Monday, December 16, 2013

Dead to Sin: One Step at a Time

I read an article earlier this week written by a self-professed alcoholic who argues for the fact that alcoholism is not a disease. In fact, I read several articles on this precise topic, even written by legitimate psychologists who are fed up with the American Medical Association (AMA) and the American Psychiatric Association (APA) labeling alcoholism (and obesity, and many other non-disease issues) as a disease. This particular article got me thinking about the Christian's position and how they are told to "consider yourselves to be dead to sin" (Rom. 6:11) and "do not let sin reign in your mortal body so that you obey its lusts" (Rom. 6:12). Here is part of what that article had to say:
Is alcoholism really a disease?
Speaking of alcoholism in these terms makes it difficult to accept certain claims we have all heard declaring that it is a disease. Alcoholism is certainly related to psychopathology, but does this necessarily make alcoholism a disease? I do not believe that it does. Almost any human behavior or habit, positive or negative, could likely be linked to pathology. Alcoholism is, if anything, the symptom or sign of a greater problem. There may be myriad conscious and unconscious thoughts running through our minds, each guided by conflicting impulses and inhibitions, creating confusion and leading us to act contrary to our own best interests, but when it comes right down to it an alcoholic knows that it is a bad idea to pick up a bottle of Jack Daniels and start drinking. You know that it will lead you down a path of misery and devastation, but you crave it. You crave the pain and the desperation, you crave the bitter void that you know awaits you. Perhaps it could be argued that this very craving is evidence of disease and indeed it is a convincing argument, but it does not necessarily follow that alcoholism is itself a disease. The question still remains: if you know that what you are doing is destructive, if you are staring directly into a black abyss and choosing to follow it, then are you not in total control of your actions? On a daily basis there are a thousand things we might be driven to do by pathological lines of thought, but we still wouldn't grab a loaded magnum and start picking off our co-workers. Only a psychotic would do something like that! Are alcoholics psychotics? I'm sure there are some cases in which they are, but most of us are just using this disease thing as another way of feeling sorry for ourselves.
As an alcoholic, I think that it is important for people to comprehend that disease is not the issue. Labeling alcoholism as a disease provides a new source of denial for addicts: instead of forcing the addict to admit that she controls her own behavior and is fully accountable for the results of that behavior, the idea of disease allows the addict to deny a certain level of control and use that denial as an excuse to continue destructive behavioral patterns. It is certainly true that alcoholics reach a point at which they are out of control, but they allow themselves to lose control. The very urge to drink comes from the desire to lose control and in most cases it is a fully conscious decision. Alcoholism is something that appeals to a particular personality and to a particular psychology. It is not a disease, but a self accepted path to destruction. The alcoholic loathes himself and all those around him and so he loses himself in a haze of drug induced oblivion. Unconscious factors may play a role, but it is still a conscious choice. Only if the alcoholic can come to accept responsibility for his own deterioration, can he begin to deconstruct the lies he has told himself about his addiction and possibly even dig his way out of the debris.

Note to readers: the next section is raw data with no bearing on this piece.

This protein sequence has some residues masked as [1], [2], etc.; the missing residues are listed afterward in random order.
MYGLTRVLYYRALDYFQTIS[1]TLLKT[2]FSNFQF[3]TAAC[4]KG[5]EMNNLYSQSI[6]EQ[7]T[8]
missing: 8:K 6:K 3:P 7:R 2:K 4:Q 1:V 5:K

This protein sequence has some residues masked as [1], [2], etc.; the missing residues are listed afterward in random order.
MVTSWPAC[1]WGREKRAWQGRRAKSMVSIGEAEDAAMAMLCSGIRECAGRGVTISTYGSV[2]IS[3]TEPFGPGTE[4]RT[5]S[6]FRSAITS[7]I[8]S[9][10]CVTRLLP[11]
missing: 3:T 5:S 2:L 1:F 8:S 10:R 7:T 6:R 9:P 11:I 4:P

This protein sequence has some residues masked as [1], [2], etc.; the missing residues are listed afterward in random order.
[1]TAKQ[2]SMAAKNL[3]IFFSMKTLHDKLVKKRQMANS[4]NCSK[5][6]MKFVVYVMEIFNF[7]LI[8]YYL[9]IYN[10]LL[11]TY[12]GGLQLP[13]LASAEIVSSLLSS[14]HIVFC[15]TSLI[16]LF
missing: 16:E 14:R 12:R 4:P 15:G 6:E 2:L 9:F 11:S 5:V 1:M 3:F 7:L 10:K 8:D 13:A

You see, it is quite simple. A disease is something that happens to you. Not something you do to yourself. Alcoholism and obesity are the results of bad choices, but choices none the less. By providing an excuse for alcoholism and obesity, you take that choice away. Our society has become too much of an enabler for various people these days (including homosexuals). It offers up excuses left, right, and center instead of dealing with the real issues at hand. They do not want people to take responsibility for the repercussions of their own actions, but instead want to provide them with an excuse to blame it on anyone or anything else. The same is found within the Christian circle.

Far too many Christians grab Romans 7 and use it as an excuse for not living up to what the rest of Scripture clearly commands on every page. Study it some time. Read carefully from Matthew through Jude and note everything it says about how the Christian is to live and conduct himself/herself; every command, every declarative statement. Also take note of the passages where it is dealing with a mixed group of genuine converts and false converts (which Jesus illustrated, on several occasions, would be the reality), such as much of 1 Corinthians. These Christians pull Romans 7 out of its context in order to find "another way of feeling sorry for" themselves. Using Romans 7 in this way "provides a new source of denial for" those who do not want to rise to the Saviour's standards. Often times, it is because they have a pet sin they do not really want to discard, even though the Bible tells them that "Everyone who names the name of Christ is to depart from unrighteousness" (2 Timothy 2:19).

The Christian "controls his/her own behaviour and is fully accountable for the results of that behaviour." Until the Christian "accepts responsibility for his/her own deterioration, can he/she begin to deconstruct the lies he/she has told himself/herself about" the Christian life and their position in regard to sin.